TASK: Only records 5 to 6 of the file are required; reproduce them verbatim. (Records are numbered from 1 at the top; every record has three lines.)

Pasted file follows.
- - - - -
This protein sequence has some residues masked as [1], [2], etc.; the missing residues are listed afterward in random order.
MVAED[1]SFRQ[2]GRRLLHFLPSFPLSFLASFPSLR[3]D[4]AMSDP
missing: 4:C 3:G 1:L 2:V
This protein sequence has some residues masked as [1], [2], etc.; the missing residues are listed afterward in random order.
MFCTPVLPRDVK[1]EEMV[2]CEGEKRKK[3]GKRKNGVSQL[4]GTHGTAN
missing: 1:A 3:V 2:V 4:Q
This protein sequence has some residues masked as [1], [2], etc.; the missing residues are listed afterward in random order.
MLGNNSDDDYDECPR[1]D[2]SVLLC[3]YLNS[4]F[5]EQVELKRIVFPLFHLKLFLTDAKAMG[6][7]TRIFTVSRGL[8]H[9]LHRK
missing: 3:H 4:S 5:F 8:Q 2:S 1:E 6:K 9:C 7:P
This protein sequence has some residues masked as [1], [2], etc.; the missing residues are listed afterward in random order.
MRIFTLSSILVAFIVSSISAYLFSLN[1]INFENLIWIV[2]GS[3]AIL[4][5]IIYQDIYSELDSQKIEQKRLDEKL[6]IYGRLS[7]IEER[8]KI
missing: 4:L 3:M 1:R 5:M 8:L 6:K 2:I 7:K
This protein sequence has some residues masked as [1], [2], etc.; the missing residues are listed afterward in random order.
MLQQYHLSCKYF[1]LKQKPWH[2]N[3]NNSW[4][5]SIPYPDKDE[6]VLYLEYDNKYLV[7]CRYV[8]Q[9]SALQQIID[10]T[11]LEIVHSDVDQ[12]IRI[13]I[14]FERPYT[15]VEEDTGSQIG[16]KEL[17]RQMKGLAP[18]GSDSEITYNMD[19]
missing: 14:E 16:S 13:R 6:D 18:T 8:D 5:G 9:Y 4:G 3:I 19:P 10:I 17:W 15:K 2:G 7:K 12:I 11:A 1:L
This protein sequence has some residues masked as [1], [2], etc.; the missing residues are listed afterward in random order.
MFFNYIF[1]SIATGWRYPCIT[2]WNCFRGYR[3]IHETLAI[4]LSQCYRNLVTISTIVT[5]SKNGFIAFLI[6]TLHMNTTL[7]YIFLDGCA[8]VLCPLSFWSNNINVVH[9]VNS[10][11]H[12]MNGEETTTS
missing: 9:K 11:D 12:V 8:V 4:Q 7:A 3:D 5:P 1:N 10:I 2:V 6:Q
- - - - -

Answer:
This protein sequence has some residues masked as [1], [2], etc.; the missing residues are listed afterward in random order.
MLQQYHLSCKYF[1]LKQKPWH[2]N[3]NNSW[4][5]SIPYPDKDE[6]VLYLEYDNKYLV[7]CRYV[8]Q[9]SALQQIID[10]T[11]LEIVHSDVDQ[12]IRI[13]I[14]FERPYT[15]VEEDTGSQIG[16]KEL[17]RQMKGLAP[18]GSDSEITYNMD[19]
missing: 14:E 16:S 13:R 6:D 18:T 8:D 5:G 9:Y 4:G 3:I 19:P 10:I 17:W 15:K 2:G 7:K 12:I 11:A 1:L
This protein sequence has some residues masked as [1], [2], etc.; the missing residues are listed afterward in random order.
MFFNYIF[1]SIATGWRYPCIT[2]WNCFRGYR[3]IHETLAI[4]LSQCYRNLVTISTIVT[5]SKNGFIAFLI[6]TLHMNTTL[7]YIFLDGCA[8]VLCPLSFWSNNINVVH[9]VNS[10][11]H[12]MNGEETTTS
missing: 9:K 11:D 12:V 8:V 4:Q 7:A 3:D 5:P 1:N 10:I 2:V 6:Q